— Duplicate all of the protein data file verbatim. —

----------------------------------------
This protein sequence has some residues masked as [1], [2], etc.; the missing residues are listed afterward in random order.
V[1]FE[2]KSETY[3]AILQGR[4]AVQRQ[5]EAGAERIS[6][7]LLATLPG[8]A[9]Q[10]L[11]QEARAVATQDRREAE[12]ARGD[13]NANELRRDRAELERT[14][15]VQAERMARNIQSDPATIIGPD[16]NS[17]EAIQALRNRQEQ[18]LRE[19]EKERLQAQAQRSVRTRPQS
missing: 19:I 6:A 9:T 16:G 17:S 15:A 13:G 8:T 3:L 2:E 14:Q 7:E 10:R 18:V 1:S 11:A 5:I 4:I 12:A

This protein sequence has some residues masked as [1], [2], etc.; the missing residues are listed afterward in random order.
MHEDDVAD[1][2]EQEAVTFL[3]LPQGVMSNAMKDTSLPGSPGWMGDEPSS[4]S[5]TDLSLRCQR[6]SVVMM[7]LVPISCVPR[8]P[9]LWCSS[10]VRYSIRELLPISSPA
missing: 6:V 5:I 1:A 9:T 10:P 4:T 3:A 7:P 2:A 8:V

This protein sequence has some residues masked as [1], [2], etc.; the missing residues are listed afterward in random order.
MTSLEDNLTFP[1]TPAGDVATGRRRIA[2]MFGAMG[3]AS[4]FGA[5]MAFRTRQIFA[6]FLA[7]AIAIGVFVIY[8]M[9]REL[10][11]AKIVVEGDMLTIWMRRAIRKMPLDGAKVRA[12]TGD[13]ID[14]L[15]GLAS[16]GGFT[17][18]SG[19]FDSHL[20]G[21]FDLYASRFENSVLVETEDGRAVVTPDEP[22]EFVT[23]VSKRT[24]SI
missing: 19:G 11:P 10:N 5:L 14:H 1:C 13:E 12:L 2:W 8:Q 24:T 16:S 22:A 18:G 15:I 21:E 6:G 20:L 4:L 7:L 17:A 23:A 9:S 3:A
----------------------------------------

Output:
This protein sequence has some residues masked as [1], [2], etc.; the missing residues are listed afterward in random order.
V[1]FE[2]KSETY[3]AILQGR[4]AVQRQ[5]EAGAERIS[6][7]LLATLPG[8]A[9]Q[10]L[11]QEARAVATQDRREAE[12]ARGD[13]NANELRRDRAELERT[14][15]VQAERMARNIQSDPATIIGPD[16]NS[17]EAIQALRNRQEQ[18]LRE[19]EKERLQAQAQRSVRTRPQS
missing: 19:I 6:A 9:T 16:G 17:S 15:A 13:G 8:T 3:L 2:E 14:Q 7:E 10:R 18:V 1:S 11:A 5:I 4:I 12:A

This protein sequence has some residues masked as [1], [2], etc.; the missing residues are listed afterward in random order.
MHEDDVAD[1][2]EQEAVTFL[3]LPQGVMSNAMKDTSLPGSPGWMGDEPSS[4]S[5]TDLSLRCQR[6]SVVMM[7]LVPISCVPR[8]P[9]LWCSS[10]VRYSIRELLPISSPA
missing: 6:V 5:I 1:A 9:T 10:P 4:T 3:A 7:P 2:A 8:V

This protein sequence has some residues masked as [1], [2], etc.; the missing residues are listed afterward in random order.
MTSLEDNLTFP[1]TPAGDVATGRRRIA[2]MFGAMG[3]AS[4]FGA[5]MAFRTRQIFA[6]FLA[7]AIAIGVFVIY[8]M[9]REL[10][11]AKIVVEGDMLTIWMRRAIRKMPLDGAKVRA[12]TGD[13]ID[14]L[15]GLAS[16]GGFT[17][18]SG[19]FDSHL[20]G[21]FDLYASRFENSVLVETEDGRAVVTPDEP[22]EFVT[23]VSKRT[24]SI
missing: 19:G 11:P 10:N 5:L 14:H 1:C 13:E 12:L 2:W 8:Q 24:T 16:S 22:A 18:G 15:I 21:E 6:G 20:L 4:L 7:L 17:A 23:A 9:S 3:A